The Companies 3 There are 3,273 traditional electrical utilities in the USA--- 210 investor-owned 2,009 state and local, 9 Federal electric utilities, 883 rural electric cooperatives. 1,738 nonutility power producers, 38% of the gigawatt capacity is from investor-owned utilities, 9% state- and-local, 7% federal, 4% cooperatives, and 42% nonutilities.
Solutions to Natural Monopoly 4 1. Just let it be an unregulated monopoly. 2. The government sells a license to be the unregulated monopoly in that industry. 3. Government ownership 4. Marginal-cost pricing plus a subsidy 5. Price caps 6. Average-cost pricing
Franchise bidding 6 Franchise bidding: sell the right to be the monopoly by auction. If all potential companies had the same costs, they would all bid amount 80($20-$10)- $300= $500. A variant on this is to have each company's bid take the form of the price it would charge for electricity.
Government Ownership 7 Perhaps costs will be higher than for a private company, but the government enterprise at least could set the price equal to marginal cost, and cover the resulting losses (since $P <AC$ in that case) using revenue from income taxes. The price would be $10 and the subsidy would equal area ($11- $10)(160) = $160.
Marginal Cost +Subsidy 9 Require P=10. Pay the firm an annual subsidy.
Average-Cost Pricing 10 Require the firm to sell at a price of 12, so P=AC. This is also called rate-of- return regulation. Price-cap regulation is also a form of this.
Price-Cap Regulation Price-cap regulation is now common for electricity and phone service. The regulators set an initial price,which then rises at the inflation rate minus an X-factor. The X-factor is intended to reflect the fact that costs of providing utilities rises less than the general inflation rate. Thus, if the X-factor is 3% and inflation is 4%, the utility could increase its price by 1% that year (=4-3). If inflation is 2% the next year, then that year the utility must reduce its price by 1% (=2-3). A big problem is that the government might renege on its promise if the company does make high profits. 11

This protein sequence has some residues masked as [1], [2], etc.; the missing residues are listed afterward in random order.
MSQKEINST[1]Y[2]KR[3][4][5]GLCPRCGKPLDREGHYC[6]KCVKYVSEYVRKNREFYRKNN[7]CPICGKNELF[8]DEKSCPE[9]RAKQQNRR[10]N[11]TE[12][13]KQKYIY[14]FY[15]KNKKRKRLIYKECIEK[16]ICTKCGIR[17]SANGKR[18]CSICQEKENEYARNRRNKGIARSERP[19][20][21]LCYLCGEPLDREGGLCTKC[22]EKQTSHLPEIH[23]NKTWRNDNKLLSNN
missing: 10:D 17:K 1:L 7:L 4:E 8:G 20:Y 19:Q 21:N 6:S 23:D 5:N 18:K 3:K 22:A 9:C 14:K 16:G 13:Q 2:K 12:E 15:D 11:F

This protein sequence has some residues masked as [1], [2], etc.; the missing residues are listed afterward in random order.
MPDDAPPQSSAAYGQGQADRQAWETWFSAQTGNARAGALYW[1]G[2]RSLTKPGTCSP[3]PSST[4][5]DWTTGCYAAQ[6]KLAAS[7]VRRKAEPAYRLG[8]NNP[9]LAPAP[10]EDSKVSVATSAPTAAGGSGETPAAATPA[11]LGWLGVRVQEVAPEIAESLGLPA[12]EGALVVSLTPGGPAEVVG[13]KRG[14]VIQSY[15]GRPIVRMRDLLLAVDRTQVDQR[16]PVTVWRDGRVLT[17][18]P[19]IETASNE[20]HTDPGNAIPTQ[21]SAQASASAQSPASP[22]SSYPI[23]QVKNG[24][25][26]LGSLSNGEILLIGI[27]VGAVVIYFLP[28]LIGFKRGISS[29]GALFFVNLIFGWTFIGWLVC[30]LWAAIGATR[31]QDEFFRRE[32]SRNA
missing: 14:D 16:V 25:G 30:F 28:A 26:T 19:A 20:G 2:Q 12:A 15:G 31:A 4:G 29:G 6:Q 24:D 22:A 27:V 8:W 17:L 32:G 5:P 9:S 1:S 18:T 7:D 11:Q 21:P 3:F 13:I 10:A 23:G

Rate-of-Return Regulation 12 Go to: http://rasmusen.org/g406/chapters/07ramsey.xls http://rasmusen.org/g406/chapters/07ramsey.xls
A NIPSCO Rate Case Northern Indiana Public Service Company (NIPSCO) sells electricity and natural gas in northern Indiana. It has 460,000 customers. Though only 1% of its customers are industrial, they buy 53% of the electricity. You cannot buy stock in just NIPSCO, because it is owned by a holding company, NiSource, which also owns utilities in other states. NIPSCO is regulated by the Indiana Utility Regulatory Commission (IURC). Its electricity rates had last been set in 1987. In June 2008 it proposed an increase. 13
The IN Utility Reg. Com. 14 David Lott Hardy, Chairman, 2005, Previously he practiced law, concentrating on utility- related issues. (now stepped down) Jim Atterholt, 2009. Congressional staffer, Indiana State Representative, Director of Government Affairs for AT T--Indiana, the State Insurance Commissioner. (now chairman) Larry S. Landis, 2003. Marketing manager and professional campaign staffer, Carolene R. Mays, 2010. Publisher of th Indiana Minority Business Magazine, Indiana House of Representatives. David E. Ziegner, 1990. Senior staff attorney for the Legislative Services Agency, General Counsel for the Commission.
Ramsey Pricing Diagram 20 If prices are equal: Revenue= 1,071 DWL = 144.50 If prices are equal: Revenue= 736 DWL = 289 FC=1800 Revenue=(40-20)*60 = 1,200 DWL =.5(20)*(20)= 200 Revenue=(30-20)*60 = 600 DWL =.5(80-60)*(10)= 100
Ramsey Pricing--Elasticities 21 What are the elasticities for business and home demand at various prices? See http://www.econtools.com/jevons/java/elastic/Elasticity.html http://www.econtools.com/jevons/java/elastic/Elasticity.html
A Spreadsheet; Practice Problems Go to: http://rasmusen.org/g406/chapters/07utilities-problems.pdf 24 Go to: http://rasmusen.org/g406/chapters/07ramsey.xls http://rasmusen.org/g406/chapters/07ramsey.xls